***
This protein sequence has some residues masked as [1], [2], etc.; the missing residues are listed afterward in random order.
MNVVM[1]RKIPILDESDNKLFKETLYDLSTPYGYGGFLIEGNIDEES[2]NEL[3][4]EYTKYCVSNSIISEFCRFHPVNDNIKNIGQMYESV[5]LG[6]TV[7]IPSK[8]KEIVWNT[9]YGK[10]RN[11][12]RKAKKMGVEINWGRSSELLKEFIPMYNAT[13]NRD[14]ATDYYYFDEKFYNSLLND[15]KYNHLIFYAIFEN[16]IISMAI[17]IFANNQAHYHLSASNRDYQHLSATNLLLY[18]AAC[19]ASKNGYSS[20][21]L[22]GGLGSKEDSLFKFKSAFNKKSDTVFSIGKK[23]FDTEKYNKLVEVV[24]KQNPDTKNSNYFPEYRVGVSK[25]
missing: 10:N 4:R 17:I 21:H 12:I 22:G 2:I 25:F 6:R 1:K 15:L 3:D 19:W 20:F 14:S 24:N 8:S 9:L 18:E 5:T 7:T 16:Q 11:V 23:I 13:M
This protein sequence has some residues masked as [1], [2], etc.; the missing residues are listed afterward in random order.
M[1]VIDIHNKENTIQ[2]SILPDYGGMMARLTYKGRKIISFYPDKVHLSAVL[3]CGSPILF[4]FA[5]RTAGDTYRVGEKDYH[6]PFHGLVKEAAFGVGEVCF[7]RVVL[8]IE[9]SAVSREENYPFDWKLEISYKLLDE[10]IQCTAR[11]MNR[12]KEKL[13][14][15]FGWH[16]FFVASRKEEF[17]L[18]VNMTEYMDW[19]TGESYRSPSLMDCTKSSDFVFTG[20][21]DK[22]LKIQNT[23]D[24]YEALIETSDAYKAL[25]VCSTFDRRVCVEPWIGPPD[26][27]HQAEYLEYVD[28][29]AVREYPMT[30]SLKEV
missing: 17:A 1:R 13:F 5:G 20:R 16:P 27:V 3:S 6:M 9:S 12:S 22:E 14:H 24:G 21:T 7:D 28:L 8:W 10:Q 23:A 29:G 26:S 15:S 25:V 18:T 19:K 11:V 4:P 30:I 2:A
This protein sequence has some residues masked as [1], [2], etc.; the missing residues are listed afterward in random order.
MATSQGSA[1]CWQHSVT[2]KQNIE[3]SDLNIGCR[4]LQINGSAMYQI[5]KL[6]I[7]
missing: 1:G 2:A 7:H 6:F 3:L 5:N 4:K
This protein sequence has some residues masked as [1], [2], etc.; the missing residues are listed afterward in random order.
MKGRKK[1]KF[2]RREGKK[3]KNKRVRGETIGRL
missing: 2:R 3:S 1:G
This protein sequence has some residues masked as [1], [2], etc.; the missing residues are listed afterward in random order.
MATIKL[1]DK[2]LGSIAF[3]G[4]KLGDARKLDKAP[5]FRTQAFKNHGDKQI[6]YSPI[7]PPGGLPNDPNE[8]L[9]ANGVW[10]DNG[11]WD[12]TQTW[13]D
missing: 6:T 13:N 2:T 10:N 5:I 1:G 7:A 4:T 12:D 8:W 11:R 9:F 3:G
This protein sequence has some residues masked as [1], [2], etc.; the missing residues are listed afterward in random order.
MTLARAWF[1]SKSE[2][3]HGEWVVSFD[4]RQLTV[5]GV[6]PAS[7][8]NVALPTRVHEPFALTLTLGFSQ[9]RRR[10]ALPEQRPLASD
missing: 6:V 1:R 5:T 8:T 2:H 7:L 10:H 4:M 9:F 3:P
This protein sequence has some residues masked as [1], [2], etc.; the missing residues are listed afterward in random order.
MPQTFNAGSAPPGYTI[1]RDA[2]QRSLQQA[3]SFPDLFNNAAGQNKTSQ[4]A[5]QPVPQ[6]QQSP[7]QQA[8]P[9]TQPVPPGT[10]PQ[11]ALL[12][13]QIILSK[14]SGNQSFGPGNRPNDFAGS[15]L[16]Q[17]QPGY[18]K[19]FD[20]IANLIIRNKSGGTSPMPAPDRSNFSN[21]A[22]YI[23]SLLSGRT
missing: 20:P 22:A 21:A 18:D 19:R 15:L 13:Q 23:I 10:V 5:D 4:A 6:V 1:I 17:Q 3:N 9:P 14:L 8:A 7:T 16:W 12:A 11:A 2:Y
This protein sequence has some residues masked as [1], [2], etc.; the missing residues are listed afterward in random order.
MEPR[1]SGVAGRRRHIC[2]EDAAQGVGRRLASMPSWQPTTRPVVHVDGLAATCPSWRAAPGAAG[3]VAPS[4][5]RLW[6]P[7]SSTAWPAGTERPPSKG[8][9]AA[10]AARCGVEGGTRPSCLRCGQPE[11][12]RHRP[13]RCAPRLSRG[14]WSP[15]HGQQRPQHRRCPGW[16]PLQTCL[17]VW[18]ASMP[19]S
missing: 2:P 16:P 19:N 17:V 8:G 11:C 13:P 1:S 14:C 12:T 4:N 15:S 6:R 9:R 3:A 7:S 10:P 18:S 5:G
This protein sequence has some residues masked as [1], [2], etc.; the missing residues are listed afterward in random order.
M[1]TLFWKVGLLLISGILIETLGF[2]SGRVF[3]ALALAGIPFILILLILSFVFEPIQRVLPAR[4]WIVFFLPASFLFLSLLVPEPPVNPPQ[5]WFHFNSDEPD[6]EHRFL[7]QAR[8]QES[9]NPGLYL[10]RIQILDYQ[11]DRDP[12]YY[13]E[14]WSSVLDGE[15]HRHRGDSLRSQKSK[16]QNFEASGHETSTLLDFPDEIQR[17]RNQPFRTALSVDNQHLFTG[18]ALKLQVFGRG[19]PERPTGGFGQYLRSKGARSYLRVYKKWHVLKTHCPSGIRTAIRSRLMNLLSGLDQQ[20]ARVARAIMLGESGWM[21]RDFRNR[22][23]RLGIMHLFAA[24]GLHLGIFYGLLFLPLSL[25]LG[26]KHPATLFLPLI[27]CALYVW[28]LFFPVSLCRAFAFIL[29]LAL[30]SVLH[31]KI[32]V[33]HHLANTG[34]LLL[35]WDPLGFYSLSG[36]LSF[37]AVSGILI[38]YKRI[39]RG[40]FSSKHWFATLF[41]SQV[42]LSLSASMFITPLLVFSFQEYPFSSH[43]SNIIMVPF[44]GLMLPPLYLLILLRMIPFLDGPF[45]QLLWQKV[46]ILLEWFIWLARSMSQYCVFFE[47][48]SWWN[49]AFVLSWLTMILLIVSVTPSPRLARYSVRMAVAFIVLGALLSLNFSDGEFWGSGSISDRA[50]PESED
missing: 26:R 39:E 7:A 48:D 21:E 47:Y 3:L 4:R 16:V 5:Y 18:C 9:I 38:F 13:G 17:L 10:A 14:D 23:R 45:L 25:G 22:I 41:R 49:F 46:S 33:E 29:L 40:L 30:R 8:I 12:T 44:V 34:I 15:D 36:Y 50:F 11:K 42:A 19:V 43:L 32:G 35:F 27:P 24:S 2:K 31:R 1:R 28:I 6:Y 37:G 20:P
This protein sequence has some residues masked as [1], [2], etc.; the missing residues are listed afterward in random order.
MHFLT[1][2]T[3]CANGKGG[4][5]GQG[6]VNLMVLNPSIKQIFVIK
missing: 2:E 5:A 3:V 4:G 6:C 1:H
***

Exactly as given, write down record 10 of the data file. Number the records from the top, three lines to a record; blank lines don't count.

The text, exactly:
This protein sequence has some residues masked as [1], [2], etc.; the missing residues are listed afterward in random order.
MHFLT[1][2]T[3]CANGKGG[4][5]GQG[6]VNLMVLNPSIKQIFVIK
missing: 2:E 5:A 3:V 4:G 6:C 1:H